“Lest You Forget:” A Battle of the Bulge Tribute

Seventy-five years ago, American boys were still fighting the hellish Battle of the Bulge. Beginning with surprise attacks along Allied lines which caught our forces entirely off guard, the German forces made rapid advances to knock a “bulge” in the front. The battle was marked by bitterly cold weather, fierce fighting, and German atrocities such as the infamous Malmedy massacre.

American losses in the frozen fields of Belgium and Luxembourg were especially poignant, given that many of the men had been in the front lines for months and had been expecting the war to end in short order. One of those men killed in the Battle of the Bulge was Andre Poitevin Fallwell. As a tribute to all of those who gave their lives three-quarters of a century ago, we’ll tell you his story—or rather, let his eloquent words tell his own story.

Andre Fallwell was born in January 1924 in France. He and his family migrated to the United States in 1929 and settled in Roanoke, Virginia, where he grew up and graduated from Jefferson High School, an aspiring writer who edited the school newspaper. Afterwards he enrolled at the Virginia Military Academy, but like many cadets was eager to get into the fight. Andre joined the army and was posted to the 11th Infantry Regiment, 5th Division and was sent to France.

In October 1944, Fallwell penned the poem below to express his hopes that the sacrifices of so many men to end Nazi tyranny would not be forgotten. Little did he know he would be one of these in a matter of weeks. On Christmas Day, Fallwell was killed in battle in Luxembourg as part of the Battle of the Bulge.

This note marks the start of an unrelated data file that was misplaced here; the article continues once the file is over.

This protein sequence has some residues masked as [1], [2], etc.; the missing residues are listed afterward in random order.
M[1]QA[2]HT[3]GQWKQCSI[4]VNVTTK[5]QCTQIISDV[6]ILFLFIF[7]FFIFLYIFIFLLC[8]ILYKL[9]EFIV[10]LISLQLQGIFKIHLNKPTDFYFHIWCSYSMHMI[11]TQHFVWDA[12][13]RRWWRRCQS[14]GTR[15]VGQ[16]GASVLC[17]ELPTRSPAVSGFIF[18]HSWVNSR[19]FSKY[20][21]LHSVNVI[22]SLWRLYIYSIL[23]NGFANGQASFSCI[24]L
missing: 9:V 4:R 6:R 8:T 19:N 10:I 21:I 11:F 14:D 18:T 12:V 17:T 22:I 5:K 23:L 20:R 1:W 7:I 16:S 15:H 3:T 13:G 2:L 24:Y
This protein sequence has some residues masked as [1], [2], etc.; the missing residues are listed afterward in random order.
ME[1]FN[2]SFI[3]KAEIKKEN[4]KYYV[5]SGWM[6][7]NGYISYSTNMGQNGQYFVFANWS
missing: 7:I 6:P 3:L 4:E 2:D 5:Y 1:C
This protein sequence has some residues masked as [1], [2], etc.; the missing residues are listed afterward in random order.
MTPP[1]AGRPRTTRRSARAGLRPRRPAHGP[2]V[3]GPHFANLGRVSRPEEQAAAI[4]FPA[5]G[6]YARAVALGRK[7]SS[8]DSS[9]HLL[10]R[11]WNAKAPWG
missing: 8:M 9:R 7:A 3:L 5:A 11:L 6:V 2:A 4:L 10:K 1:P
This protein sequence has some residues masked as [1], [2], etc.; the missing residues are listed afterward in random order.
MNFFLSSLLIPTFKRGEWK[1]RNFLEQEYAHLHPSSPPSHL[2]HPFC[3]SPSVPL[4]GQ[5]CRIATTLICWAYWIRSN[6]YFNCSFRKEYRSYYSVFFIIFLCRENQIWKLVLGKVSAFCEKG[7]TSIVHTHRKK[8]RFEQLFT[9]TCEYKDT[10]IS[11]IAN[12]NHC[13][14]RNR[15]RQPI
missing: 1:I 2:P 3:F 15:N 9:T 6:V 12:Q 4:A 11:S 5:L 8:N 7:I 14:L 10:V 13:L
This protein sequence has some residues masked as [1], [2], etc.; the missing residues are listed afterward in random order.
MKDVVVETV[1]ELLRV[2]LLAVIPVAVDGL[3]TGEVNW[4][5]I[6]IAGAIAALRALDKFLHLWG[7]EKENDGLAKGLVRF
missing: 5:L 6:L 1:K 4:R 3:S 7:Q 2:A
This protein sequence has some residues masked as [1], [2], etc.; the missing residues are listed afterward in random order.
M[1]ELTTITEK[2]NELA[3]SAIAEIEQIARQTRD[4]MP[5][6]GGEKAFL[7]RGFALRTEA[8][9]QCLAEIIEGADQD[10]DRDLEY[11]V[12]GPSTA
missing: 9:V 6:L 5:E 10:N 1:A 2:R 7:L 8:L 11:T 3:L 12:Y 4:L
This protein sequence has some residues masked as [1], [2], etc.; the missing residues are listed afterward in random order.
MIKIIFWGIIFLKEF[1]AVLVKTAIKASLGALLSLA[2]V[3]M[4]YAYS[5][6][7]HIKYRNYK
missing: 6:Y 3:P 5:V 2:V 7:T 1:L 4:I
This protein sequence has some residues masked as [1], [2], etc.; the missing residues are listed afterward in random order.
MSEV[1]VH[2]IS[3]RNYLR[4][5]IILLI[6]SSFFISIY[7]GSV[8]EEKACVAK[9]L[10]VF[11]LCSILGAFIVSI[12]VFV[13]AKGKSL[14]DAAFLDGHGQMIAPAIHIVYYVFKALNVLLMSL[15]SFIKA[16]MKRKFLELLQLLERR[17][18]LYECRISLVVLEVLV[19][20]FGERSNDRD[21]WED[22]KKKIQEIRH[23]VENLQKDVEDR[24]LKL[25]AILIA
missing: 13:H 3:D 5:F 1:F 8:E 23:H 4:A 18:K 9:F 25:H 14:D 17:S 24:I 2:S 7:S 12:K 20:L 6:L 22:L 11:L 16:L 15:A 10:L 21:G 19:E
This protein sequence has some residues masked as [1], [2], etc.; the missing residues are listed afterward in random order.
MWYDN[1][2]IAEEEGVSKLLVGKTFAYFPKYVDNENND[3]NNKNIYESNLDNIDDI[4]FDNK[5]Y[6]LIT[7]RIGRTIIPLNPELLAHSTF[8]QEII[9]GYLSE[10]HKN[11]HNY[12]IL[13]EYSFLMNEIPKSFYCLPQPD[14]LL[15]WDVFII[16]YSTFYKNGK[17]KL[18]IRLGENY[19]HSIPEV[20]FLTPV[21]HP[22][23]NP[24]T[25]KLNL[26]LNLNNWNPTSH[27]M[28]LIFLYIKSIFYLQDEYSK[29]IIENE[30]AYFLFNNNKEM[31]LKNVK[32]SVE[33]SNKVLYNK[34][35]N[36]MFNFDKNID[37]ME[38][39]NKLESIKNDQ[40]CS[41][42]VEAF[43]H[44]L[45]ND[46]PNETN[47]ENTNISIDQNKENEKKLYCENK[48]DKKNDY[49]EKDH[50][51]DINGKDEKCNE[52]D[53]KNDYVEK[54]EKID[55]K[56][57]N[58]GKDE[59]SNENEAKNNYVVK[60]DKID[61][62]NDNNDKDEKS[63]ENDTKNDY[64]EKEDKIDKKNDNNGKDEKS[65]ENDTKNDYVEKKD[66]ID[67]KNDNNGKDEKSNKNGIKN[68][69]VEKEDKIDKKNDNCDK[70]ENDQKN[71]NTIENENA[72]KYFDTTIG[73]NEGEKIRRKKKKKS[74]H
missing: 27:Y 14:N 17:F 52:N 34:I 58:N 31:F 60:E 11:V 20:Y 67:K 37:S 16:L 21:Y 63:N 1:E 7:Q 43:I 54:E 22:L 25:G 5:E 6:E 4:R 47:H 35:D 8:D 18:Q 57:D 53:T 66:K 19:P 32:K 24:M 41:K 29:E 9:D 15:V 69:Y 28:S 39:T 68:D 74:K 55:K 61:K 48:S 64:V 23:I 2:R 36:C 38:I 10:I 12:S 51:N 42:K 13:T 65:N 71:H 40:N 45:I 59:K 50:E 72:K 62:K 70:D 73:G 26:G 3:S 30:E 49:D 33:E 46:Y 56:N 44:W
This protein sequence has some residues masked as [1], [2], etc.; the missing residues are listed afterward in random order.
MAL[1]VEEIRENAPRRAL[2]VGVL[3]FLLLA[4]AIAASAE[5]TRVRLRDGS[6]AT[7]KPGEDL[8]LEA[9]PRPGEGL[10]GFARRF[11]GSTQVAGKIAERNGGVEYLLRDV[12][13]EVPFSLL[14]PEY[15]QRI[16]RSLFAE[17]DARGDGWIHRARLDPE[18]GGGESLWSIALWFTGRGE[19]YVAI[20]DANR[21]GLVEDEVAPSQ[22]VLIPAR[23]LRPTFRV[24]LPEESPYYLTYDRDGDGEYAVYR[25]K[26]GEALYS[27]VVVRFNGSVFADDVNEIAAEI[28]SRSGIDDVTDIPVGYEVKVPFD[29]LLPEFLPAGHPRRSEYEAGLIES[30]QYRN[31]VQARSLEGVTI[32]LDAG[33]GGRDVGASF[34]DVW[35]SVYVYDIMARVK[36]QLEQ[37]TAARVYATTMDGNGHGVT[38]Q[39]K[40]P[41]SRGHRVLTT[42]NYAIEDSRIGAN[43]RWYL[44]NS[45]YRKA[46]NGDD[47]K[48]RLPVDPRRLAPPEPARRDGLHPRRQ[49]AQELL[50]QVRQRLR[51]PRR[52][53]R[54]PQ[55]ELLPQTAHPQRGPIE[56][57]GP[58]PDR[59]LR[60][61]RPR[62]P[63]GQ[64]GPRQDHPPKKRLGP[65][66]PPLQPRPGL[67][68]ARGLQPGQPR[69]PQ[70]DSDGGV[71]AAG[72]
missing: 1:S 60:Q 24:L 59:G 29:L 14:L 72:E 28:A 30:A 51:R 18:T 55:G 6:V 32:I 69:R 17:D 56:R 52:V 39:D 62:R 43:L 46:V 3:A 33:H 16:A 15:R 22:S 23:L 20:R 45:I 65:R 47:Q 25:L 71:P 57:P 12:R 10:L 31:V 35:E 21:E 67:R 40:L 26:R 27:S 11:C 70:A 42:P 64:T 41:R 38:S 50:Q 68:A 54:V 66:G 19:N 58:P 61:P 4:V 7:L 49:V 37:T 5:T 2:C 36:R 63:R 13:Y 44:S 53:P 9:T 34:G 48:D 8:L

A month and a day later, as his family received word of his death and prepared to old memorial services, his hometown newspaper published his poem. Thirty-seven years later, the poem was chosen to grace the new Roanoke War Memorial, where it can still be read by visitors to the beautiful spot.

The Roanoke Valley War Memorial in downtown Roanoke, VA.

Lest you forget —
We piled into assault boats bobbing high,
And charged the beach amid the thundering roar,
Meanwhile the winds and dismal rain whipped by
To watch us die
On Europe’s battered, bleeding shore!
We fought our way to land;
We left there in the sand
Our native blood. Although the sea
Will drench it clean, we claim our hand
Released the forces soon to free
Old Europe’s battered bleeding shore!

On, comrades, on! We stay behind —
The peace is yours to win.
The fight claims us, but you will find
Us here for all eternity;
As though we hadn’t been
The price for our posterity —
Do you remember when?

Lest you forget —
Our fight is over now, and it is won;
But we are not alive to share the goal
Of glory, Only see that all your sons
Recall our guns —
Before the drums have ceased to roll!

Our standards lie amuck
Where last we falling stuck
Them waving proud. Although the next
Will take it up, we claim our pluck
Has written freedom’s newest text —
Before the drums have ceased to roll!

On, comrades, on! We stay behind —
The peace is yours to win
The fight claims us, but you will find
Us here for all eternity;
As though we hadn’t been
The price for your posterity —
Do you remember when?
And after war deserts our kind,
Will you remember when?

In memory of Andre and the thousands of others who gave their lives in the Battle of the Bulge, reminding us that the peace is still ours to win.

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